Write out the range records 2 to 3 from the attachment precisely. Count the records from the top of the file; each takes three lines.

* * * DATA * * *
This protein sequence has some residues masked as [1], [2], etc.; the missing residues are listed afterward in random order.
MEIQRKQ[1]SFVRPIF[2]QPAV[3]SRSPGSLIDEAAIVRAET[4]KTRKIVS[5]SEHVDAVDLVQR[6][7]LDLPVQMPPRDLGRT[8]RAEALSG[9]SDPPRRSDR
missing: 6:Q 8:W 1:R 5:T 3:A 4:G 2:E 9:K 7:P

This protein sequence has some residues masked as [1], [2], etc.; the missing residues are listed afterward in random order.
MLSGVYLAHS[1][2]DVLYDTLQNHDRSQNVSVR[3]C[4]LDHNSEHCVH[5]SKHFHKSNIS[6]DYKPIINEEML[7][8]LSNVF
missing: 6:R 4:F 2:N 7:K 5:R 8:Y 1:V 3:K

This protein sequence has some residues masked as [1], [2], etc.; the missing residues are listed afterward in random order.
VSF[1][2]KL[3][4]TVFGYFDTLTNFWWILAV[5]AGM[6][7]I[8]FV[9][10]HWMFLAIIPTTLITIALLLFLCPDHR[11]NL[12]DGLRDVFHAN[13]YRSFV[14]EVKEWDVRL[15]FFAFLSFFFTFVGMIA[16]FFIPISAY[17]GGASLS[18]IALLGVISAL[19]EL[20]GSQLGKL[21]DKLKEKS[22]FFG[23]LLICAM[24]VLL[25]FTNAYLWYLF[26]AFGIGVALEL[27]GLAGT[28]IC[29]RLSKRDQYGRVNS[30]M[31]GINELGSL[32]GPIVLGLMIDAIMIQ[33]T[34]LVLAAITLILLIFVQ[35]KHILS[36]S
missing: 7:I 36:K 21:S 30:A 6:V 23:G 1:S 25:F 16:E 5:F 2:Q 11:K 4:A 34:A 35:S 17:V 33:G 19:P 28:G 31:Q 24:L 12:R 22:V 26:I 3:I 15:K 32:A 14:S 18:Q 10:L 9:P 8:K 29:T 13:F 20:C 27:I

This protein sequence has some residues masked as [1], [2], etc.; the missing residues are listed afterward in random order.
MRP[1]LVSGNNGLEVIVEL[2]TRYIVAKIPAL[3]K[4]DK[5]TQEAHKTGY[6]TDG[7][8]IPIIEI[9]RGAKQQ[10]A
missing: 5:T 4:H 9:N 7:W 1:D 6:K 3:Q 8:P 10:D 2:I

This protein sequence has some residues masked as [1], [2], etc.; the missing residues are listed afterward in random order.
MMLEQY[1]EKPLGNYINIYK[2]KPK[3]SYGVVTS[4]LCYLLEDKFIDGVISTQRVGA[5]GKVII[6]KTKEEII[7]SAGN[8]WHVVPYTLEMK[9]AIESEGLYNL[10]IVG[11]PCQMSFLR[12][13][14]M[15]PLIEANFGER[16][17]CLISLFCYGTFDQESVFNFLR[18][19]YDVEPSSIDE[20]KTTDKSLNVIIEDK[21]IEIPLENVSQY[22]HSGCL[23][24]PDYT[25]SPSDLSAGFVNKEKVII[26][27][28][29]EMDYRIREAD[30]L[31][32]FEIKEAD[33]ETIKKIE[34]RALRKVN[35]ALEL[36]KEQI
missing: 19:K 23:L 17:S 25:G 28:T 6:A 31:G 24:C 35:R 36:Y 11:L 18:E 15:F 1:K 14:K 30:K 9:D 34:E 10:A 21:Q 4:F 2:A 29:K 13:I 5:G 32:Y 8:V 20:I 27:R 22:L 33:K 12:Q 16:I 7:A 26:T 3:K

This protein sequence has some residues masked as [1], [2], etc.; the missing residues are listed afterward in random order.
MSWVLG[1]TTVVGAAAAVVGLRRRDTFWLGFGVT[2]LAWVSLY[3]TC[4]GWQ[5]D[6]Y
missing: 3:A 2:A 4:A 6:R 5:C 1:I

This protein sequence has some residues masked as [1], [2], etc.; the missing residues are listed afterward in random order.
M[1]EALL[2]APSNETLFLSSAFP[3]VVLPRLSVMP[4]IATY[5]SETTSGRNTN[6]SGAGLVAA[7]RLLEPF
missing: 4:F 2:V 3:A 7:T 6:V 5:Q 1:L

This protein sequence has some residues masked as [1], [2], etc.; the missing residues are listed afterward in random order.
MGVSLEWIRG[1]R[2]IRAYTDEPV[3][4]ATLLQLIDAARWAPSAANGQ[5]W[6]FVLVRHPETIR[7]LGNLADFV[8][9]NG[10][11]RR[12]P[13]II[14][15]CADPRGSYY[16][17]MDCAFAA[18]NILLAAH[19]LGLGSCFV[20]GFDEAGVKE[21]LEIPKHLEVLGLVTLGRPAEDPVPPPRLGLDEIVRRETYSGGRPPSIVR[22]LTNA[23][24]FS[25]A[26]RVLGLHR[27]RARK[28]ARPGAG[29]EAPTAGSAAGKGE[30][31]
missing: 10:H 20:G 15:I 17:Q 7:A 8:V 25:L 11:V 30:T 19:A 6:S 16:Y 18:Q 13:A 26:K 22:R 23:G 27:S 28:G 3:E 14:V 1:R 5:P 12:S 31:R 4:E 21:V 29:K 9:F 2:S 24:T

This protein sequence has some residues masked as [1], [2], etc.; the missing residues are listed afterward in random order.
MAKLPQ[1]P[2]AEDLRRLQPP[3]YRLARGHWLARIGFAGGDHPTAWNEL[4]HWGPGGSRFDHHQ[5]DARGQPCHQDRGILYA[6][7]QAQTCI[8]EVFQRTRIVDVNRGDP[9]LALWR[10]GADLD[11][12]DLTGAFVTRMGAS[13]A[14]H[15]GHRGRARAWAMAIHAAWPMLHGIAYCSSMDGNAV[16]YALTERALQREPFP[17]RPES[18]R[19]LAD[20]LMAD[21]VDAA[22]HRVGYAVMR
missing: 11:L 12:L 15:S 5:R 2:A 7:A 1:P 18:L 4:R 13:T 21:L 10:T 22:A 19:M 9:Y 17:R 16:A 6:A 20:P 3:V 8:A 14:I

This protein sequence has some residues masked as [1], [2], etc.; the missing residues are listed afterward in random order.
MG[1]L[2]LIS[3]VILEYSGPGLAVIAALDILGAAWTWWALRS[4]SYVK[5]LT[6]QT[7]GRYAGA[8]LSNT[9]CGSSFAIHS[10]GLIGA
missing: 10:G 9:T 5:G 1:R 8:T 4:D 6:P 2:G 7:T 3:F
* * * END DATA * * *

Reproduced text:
This protein sequence has some residues masked as [1], [2], etc.; the missing residues are listed afterward in random order.
MLSGVYLAHS[1][2]DVLYDTLQNHDRSQNVSVR[3]C[4]LDHNSEHCVH[5]SKHFHKSNIS[6]DYKPIINEEML[7][8]LSNVF
missing: 6:R 4:F 2:N 7:K 5:R 8:Y 1:V 3:K

This protein sequence has some residues masked as [1], [2], etc.; the missing residues are listed afterward in random order.
VSF[1][2]KL[3][4]TVFGYFDTLTNFWWILAV[5]AGM[6][7]I[8]FV[9][10]HWMFLAIIPTTLITIALLLFLCPDHR[11]NL[12]DGLRDVFHAN[13]YRSFV[14]EVKEWDVRL[15]FFAFLSFFFTFVGMIA[16]FFIPISAY[17]GGASLS[18]IALLGVISAL[19]EL[20]GSQLGKL[21]DKLKEKS[22]FFG[23]LLICAM[24]VLL[25]FTNAYLWYLF[26]AFGIGVALEL[27]GLAGT[28]IC[29]RLSKRDQYGRVNS[30]M[31]GINELGSL[32]GPIVLGLMIDAIMIQ[33]T[34]LVLAAITLILLIFVQ[35]KHILS[36]S
missing: 7:I 36:K 21:S 30:A 6:V 23:G 1:S 25:F 16:E 5:F 2:Q 11:K 4:A 34:A 35:S 17:V 33:G 19:P 28:G 31:Q 24:L 12:R 22:V 26:I 3:I 15:K 32:A 14:S 18:Q 10:L 9:P 8:K 29:T 13:F 20:C 27:I